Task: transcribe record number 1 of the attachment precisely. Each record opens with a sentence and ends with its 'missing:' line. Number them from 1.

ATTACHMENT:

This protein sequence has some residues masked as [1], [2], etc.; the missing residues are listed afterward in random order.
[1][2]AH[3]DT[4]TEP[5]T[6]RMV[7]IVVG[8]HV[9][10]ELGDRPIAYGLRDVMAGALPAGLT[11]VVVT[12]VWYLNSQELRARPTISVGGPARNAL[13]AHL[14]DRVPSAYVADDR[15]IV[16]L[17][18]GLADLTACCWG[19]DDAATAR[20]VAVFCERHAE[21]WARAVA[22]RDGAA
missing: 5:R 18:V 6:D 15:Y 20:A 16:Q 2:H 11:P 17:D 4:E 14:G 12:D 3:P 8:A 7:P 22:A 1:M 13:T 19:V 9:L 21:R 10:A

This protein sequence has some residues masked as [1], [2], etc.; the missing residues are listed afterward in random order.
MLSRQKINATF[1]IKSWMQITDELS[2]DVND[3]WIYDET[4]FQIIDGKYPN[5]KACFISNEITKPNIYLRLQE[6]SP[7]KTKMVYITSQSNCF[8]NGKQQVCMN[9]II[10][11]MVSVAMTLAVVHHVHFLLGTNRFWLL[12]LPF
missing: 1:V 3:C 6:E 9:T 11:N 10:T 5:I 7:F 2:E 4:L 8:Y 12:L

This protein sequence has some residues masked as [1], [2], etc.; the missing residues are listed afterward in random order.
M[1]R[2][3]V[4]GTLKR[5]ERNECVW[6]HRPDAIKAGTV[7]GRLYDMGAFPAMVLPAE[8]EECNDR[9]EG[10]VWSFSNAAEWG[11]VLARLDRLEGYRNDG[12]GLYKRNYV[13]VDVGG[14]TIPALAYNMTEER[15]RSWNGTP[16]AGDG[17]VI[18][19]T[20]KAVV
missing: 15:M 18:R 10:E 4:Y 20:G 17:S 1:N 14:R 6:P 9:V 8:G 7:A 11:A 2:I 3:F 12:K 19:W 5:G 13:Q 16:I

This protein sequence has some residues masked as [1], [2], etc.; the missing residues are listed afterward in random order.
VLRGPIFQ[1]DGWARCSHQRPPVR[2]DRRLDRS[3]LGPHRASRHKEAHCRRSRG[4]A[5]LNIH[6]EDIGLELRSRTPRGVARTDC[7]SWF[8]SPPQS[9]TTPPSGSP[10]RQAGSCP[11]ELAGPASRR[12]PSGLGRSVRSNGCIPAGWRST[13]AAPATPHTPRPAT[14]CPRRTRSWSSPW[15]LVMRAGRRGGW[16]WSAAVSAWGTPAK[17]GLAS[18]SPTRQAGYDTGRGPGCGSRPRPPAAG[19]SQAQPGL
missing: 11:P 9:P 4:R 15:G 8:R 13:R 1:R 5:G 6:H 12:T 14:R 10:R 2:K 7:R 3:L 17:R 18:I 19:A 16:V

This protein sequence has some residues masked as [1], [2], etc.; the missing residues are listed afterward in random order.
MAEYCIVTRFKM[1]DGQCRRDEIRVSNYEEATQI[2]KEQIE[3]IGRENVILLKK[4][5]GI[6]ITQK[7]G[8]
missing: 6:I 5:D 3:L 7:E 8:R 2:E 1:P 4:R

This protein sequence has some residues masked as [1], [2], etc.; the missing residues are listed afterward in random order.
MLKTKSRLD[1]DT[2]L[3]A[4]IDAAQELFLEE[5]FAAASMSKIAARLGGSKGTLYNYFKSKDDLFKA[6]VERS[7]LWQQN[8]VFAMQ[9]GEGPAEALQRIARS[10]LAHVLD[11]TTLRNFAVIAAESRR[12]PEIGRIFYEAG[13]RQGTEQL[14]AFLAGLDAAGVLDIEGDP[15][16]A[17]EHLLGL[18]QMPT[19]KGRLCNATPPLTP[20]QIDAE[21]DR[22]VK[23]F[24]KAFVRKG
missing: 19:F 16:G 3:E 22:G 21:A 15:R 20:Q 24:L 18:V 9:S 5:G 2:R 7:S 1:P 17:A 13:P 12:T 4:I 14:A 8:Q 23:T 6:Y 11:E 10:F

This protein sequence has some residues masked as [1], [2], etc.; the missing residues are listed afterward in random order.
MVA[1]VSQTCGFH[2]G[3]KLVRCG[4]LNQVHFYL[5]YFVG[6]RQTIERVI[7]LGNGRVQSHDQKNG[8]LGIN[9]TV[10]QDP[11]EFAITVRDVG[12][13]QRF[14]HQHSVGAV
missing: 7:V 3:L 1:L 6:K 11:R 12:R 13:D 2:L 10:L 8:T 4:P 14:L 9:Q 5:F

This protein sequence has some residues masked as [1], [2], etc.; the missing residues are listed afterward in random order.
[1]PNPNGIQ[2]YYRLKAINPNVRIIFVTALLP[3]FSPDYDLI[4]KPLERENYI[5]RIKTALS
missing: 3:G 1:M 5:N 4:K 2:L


This protein sequence has some residues masked as [1], [2], etc.; the missing residues are listed afterward in random order.
[1][2]AH[3]DT[4]TEP[5]T[6]RMV[7]IVVG[8]HV[9][10]ELGDRPIAYGLRDVMAGALPAGLT[11]VVVT[12]VWYLNSQELRARPTISVGGPARNAL[13]AHL[14]DRVPSAYVADDR[15]IV[16]L[17][18]GLADLTACCWG[19]DDAATAR[20]VAVFCERHAE[21]WARAVA[22]RDGAA
missing: 5:R 18:V 6:D 15:Y 20:A 16:Q 2:H 11:P 17:D 4:E 14:G 12:D 3:P 8:A 7:P 22:A 1:M 13:T 19:V 9:L 21:R 10:A